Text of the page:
Many children in Birmingham cover the entire year 6 maths syllabuses by the December of year 5 and effectively practise Sats style questions for months. They progress to level 6 papers and in effect are taught to foundation GCSE standard. They are taught basic algebra but are taught how to handle complex ratio and proportion questions that many year 7-8 children struggle with. By covering the entire syllabus they find the entire year 6 a year when they learn relatively little in maths. The year 5 children could sit a year 6 Sats paper and beat some year 6 children, who had not prepared for a CEM 11+ test. But, for some, when additional practise stops in year 7, the child's may end up making little additional progress in year 7 and find they knew more a year earlier.

This seems to indicate the real effect of the CEM 11+ is to increase and not decrease tutoring. It means children accelerate their learning. Websites such as CoolCleverKids reported children in Birmingham were using the site for an average of 7 hours a week and on some days, spending up to 2 hours. This was in addition to time spent on English sites such as WordBuilder. The total average total time spent on all subject preparation was 14 hours a week, excluding reading for pleasure. Over one third of this time was during weekends. Of course other children prepared using other means and spent much less time.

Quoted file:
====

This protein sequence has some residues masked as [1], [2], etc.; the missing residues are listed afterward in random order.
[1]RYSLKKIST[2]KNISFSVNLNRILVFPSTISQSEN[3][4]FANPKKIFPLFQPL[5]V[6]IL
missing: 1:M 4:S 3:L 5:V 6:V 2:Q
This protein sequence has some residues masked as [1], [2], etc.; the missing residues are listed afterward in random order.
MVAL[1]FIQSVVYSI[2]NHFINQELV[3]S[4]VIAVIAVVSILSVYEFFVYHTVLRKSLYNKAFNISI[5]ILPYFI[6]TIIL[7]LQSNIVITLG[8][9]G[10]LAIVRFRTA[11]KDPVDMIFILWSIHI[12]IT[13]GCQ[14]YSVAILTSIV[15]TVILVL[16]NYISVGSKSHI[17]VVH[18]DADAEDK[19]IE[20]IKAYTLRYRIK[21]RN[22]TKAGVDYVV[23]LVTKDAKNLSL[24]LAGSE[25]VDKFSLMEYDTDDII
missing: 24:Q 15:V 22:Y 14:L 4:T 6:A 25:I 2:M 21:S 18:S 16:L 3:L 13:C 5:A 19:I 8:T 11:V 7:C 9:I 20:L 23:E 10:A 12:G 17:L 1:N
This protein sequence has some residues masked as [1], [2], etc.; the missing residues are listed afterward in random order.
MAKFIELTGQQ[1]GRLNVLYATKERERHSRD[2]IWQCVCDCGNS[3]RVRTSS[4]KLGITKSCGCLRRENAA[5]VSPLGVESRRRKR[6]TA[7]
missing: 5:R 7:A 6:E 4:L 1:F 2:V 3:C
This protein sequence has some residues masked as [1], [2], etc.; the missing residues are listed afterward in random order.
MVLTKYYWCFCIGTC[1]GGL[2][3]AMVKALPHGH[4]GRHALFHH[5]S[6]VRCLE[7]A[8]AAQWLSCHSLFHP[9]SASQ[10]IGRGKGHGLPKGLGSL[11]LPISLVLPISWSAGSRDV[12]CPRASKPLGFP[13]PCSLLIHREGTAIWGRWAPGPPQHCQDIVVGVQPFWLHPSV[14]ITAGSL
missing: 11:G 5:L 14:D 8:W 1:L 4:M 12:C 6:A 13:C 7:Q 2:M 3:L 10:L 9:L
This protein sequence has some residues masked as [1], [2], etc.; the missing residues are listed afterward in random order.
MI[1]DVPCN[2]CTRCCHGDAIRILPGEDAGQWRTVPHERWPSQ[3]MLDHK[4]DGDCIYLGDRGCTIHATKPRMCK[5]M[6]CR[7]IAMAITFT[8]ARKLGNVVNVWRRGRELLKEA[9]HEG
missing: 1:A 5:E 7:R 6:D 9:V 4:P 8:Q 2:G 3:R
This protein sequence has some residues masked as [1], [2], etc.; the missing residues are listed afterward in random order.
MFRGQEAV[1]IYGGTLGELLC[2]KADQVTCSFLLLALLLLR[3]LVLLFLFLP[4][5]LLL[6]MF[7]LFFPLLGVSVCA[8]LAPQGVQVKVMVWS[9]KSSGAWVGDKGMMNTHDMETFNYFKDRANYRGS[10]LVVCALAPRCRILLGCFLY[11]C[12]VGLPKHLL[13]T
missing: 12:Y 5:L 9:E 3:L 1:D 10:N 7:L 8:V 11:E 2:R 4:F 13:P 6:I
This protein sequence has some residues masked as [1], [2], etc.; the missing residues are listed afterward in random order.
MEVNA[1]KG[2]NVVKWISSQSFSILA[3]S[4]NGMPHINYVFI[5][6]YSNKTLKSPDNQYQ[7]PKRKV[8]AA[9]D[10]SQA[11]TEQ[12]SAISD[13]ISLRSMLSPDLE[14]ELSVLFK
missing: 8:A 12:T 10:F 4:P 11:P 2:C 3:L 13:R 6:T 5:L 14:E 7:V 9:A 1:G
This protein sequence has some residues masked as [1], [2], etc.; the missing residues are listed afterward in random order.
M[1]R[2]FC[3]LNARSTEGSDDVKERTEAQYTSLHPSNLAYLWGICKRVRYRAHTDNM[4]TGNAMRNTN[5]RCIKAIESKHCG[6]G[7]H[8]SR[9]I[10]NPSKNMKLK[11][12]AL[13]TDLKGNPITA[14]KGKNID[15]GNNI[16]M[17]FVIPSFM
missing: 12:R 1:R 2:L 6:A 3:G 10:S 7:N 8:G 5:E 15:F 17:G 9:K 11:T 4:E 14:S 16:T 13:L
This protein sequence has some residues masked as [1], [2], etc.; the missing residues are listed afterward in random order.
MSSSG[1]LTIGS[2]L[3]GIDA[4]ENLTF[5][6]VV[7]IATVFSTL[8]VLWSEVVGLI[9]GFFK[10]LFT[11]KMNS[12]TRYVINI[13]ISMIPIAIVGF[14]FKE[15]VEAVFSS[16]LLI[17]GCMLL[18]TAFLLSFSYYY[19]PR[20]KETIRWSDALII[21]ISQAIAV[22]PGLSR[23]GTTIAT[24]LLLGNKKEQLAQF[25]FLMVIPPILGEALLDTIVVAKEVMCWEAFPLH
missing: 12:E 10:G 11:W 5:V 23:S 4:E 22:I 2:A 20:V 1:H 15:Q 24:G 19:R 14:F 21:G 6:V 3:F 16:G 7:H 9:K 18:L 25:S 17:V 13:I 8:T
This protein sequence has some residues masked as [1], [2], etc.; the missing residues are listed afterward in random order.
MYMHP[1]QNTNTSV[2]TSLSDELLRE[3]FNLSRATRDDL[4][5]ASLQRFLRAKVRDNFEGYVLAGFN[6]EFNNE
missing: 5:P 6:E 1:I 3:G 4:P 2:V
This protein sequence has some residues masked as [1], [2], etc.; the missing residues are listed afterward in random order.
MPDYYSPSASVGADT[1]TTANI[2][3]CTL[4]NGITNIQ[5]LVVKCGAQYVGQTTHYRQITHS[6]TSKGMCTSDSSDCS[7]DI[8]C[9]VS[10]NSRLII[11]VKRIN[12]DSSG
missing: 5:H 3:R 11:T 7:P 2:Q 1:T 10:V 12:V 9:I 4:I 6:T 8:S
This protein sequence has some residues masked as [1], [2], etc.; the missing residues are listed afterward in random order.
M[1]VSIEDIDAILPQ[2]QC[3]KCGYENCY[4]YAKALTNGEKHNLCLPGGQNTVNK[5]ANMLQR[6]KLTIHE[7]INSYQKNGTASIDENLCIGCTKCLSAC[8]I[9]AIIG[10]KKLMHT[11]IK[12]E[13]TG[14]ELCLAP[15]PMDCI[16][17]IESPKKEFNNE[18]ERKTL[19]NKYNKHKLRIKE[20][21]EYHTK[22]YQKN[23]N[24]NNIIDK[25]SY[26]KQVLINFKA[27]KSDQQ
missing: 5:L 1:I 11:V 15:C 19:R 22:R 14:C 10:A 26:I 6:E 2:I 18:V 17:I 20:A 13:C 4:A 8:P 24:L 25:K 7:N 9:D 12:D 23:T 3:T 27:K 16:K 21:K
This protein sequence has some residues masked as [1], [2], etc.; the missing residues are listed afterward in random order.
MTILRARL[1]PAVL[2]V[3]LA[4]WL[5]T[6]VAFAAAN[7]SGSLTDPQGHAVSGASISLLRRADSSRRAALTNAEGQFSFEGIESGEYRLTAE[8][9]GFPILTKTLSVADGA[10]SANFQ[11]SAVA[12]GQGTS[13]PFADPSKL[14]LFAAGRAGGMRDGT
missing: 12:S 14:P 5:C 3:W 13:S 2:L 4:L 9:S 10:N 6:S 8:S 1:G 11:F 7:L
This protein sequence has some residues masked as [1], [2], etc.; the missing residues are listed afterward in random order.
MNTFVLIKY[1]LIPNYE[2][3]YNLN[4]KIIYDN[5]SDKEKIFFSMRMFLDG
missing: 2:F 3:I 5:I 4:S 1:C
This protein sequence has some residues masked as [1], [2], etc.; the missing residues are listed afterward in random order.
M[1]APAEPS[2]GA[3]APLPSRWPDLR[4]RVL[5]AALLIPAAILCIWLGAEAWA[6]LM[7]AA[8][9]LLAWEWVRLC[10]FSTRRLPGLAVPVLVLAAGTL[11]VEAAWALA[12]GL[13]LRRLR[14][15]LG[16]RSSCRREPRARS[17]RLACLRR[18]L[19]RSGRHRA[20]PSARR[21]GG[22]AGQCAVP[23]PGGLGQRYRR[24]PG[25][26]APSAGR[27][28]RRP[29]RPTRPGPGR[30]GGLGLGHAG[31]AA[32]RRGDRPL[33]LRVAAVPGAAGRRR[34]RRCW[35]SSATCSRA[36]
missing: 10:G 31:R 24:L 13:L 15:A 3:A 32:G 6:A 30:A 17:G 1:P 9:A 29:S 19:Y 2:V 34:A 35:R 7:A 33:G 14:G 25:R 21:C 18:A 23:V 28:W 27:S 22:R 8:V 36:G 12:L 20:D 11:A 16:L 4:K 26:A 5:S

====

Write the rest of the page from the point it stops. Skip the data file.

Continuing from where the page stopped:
This may be a shock to non-competitive areas such as Buckinghamshire, but in reality the children who undertook 14 hours a week also participated in leisure activities. Many studied up to an hour before school followed by an hour after school, which meant the children were free from studying after 5:30pm. They had over 4 hours each evening for other activities. Put in context, it does not sound so bad, and is better than spending 3 hours a night playing with game consoles. Some parents stated that their younger children, who attended private schools, spent 1-2 hours per night doing homework whilst those at state schools did one hour a week. The time spent by state school children preparing for 14 hours a week was a step towards parity with the independent sector.